ONE Champion Felix Brian Onyango shares why it’s important to raise up the voices of today’s youth.
International Youth Day on 12 August gives an opportunity to celebrate and bring to the forefront young peoples’ voices, actions, and initiatives, as well as their meaningful, universal, and equitable engagement. The theme of International Youth Day 2020 is “Youth Engagement for Global Action,” which aptly highlights the ways in which the engagement of young people at the local, national, and global levels are enriching national and multilateral institutions and processes, as well as providing lessons on how their representation and engagement in formal institutional politics can be significantly enhanced.
Despite structural and institutional barriers in the society, young people do lead – as individuals, activists, volunteers, leaders, and members of youth — led groups and networks. According to the African Leadership Institute report, “An Abundance of Young African Leaders but No Seat at the Table,” approximately 700,000 young Africans have already been exposed to some form of a selective leadership initiative, so the challenge now is to tap into these pools of young leaders.
The global youth population
The United Nations youth agenda is guided by the World Programme of Action for Youth (WPAY). WPAY defines youth as those persons between the ages of 15 and 24, the period of transition from childhood to adulthood, in which individuals gain independence and awareness of interdependence as members of a community.
Today, there are 1.2 billion young people aged 15 to 24 years, accounting for 16% of the global population. The active engagement of youth in sustainable development efforts is predominant to achieving sustainable, inclusive, and stable societies by 2030, and to averting the worst threats and challenges to sustainable development. Since the International Youth Year in 1985, the UN General Assembly has defined youth participation as comprising four components: economic participation, relating to work and development; political participation, relating to decision-making processes; social participation, relating to community involvement; and cultural participation, relating to the arts, cultural values, and expression.
The need for youth leadership in Africa
According to Brookings Institution’s Foresight Africa 2019 Report, most African leaders are 55 years old or older, with some as old as 75. This represents a significant gap between those deciding policy and those who have to weather its effects. At the parliamentary level, only 14% of members are under 40 years old. African parliamentary compositions reflect the global trend, wherein only 14.2% of members are under 40 years old.
With African countries on track to account for half of the world’s population growth and an exponential increase in the number of young people, the number of young parliamentarians should be higher. Even more so, youth need to take more places in presidencies, councils of ministers, parliament, national committees, corporate boardrooms, and civil society organizational teams.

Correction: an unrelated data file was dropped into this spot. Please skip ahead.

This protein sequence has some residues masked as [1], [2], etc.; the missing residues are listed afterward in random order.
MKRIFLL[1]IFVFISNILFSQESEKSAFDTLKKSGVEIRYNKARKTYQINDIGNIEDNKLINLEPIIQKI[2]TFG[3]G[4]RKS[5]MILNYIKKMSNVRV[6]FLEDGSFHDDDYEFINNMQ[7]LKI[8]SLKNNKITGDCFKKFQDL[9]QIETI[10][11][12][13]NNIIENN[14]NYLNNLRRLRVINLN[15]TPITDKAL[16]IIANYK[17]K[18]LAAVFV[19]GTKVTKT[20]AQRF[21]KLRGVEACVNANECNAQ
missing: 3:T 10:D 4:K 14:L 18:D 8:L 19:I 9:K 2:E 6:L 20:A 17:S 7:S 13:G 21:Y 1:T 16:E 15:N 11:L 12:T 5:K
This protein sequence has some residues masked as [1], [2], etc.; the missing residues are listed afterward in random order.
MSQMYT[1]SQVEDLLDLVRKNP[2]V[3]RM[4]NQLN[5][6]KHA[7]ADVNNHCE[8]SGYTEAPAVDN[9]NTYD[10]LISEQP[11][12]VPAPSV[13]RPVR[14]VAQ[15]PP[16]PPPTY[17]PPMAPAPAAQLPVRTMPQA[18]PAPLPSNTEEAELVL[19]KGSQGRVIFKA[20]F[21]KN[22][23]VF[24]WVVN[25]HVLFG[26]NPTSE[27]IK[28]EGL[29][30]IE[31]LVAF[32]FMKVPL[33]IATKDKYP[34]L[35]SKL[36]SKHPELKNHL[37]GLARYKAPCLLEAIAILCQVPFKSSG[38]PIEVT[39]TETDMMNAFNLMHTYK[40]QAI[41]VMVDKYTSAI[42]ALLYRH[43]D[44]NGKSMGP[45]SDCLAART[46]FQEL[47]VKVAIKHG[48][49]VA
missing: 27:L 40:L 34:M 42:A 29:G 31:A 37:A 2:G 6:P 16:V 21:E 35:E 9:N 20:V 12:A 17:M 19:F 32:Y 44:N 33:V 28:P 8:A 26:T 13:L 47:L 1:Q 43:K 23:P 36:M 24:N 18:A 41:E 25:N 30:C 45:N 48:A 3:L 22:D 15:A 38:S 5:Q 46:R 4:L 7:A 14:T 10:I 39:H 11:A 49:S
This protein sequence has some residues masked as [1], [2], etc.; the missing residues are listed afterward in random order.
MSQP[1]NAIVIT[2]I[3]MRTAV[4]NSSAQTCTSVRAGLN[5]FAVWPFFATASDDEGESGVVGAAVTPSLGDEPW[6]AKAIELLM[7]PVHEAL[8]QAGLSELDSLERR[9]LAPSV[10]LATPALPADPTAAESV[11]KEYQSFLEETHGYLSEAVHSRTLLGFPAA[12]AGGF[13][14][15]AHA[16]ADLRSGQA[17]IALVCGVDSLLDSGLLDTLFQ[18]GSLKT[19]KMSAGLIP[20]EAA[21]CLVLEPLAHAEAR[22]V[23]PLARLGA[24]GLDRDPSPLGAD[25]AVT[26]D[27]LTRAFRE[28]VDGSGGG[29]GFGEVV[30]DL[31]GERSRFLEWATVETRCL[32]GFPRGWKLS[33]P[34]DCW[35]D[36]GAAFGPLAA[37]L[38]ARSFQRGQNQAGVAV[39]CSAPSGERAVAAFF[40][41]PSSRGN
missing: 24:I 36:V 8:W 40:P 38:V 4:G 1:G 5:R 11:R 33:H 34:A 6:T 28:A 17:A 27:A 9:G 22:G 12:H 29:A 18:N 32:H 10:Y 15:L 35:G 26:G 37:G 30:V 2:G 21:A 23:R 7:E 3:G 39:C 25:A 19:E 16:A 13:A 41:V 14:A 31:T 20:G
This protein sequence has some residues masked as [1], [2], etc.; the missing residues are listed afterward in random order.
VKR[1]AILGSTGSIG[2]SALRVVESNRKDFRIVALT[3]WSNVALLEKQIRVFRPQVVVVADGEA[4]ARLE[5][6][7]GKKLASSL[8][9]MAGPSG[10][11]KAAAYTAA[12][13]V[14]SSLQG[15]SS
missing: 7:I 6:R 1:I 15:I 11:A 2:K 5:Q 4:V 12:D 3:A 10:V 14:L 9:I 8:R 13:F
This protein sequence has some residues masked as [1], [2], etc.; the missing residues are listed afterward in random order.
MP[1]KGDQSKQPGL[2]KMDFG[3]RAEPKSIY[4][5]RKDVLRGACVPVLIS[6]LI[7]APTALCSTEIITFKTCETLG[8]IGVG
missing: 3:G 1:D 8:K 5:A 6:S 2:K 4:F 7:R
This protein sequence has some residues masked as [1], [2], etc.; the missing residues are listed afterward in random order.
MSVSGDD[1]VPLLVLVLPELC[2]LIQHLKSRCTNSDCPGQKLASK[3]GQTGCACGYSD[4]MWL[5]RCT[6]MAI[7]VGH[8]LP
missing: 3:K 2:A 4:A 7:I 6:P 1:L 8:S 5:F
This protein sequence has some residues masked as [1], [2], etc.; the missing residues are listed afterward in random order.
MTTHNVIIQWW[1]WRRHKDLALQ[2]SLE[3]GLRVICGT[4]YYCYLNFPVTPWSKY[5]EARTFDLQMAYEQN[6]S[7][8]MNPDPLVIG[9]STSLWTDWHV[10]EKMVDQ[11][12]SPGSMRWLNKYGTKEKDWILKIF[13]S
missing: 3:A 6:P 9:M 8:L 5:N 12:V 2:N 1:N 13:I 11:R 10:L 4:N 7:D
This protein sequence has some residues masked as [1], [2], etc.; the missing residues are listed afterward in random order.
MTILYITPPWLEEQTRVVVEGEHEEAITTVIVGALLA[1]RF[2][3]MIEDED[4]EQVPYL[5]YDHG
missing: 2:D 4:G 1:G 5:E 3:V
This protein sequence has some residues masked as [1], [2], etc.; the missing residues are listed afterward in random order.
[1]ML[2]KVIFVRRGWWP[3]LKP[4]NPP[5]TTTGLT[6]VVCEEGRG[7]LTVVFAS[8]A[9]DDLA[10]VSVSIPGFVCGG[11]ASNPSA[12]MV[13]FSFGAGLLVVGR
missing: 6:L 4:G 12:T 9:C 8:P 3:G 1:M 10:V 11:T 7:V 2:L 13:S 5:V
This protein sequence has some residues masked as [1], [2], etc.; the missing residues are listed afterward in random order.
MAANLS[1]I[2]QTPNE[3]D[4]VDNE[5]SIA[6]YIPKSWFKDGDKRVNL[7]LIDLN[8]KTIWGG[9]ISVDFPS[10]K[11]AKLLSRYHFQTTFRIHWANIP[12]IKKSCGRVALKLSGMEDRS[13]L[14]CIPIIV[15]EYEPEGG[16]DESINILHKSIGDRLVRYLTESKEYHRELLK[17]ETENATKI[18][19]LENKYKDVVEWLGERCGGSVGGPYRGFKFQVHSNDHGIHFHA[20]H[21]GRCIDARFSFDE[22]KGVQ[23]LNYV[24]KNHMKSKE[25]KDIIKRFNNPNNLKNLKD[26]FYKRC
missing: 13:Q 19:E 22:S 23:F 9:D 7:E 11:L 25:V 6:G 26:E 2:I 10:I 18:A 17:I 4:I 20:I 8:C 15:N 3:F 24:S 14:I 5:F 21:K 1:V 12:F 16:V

Addressing youth concerns
According to a 2015 baseline study by the Centre for Multiparty Democracy Kenya titled “Youth in Political Party Participation in Kenya,” people aged between 18 and 34 are the largest sector of Kenya’s population. The youth represent the diversity of the Kenyan nation; addressing the challenges they face and unleashing their potential requires an understanding of their diverse life experiences. Building an evidence base of youth-specific data across a wide range of sectors assists policymakers in making targeted investments and designing effective policies and programmes for youth. Consequently, youth participation leads to better decisions and outcomes.
Many of the profound challenges faced by young people around the globe — poverty, armed conflict, climate change, violence, sexual and reproductive health and rights, substance abuse, and gender inequality — are subjects of widespread concern at the national and international levels. With the emergence of COVID-19 pandemic, youth in all regions of the world are having to deal with alarming unemployment and insecurity at work, greater family instability, and reductions in social protection programmes.
Real empowerment is achieved when young people are able to identify those issues of primary concern to them and to develop strategies, activities, networks, organizations, or campaigns through which to pursue their objectives. Many such initiatives throughout the world are supported and resourced by responsive establishments, through governments and NGOs. Through meaningful interventions anchored on youth engagement, the ONE Champions program for emerging leaders consists of young, vibrant, and committed volunteers to support ONE Africa’s advocacy work.
Thankfully, we’re beginning to see this on a national scale. The recent commitment by President Uhuru Kenyatta during the launch of General Unlimited partnership (GenU) in Kenya to appoint more young chief administrative secretaries to the Cabinet to have more youth representation in government will go a long way in fostering meaningful youth engagement that a creates nexus for intergenerational leadership. When meaningful youth engagement confronts power, it can disrupt patterns of exclusion by facing them squarely, acknowledging them honestly, and addressing them proactively.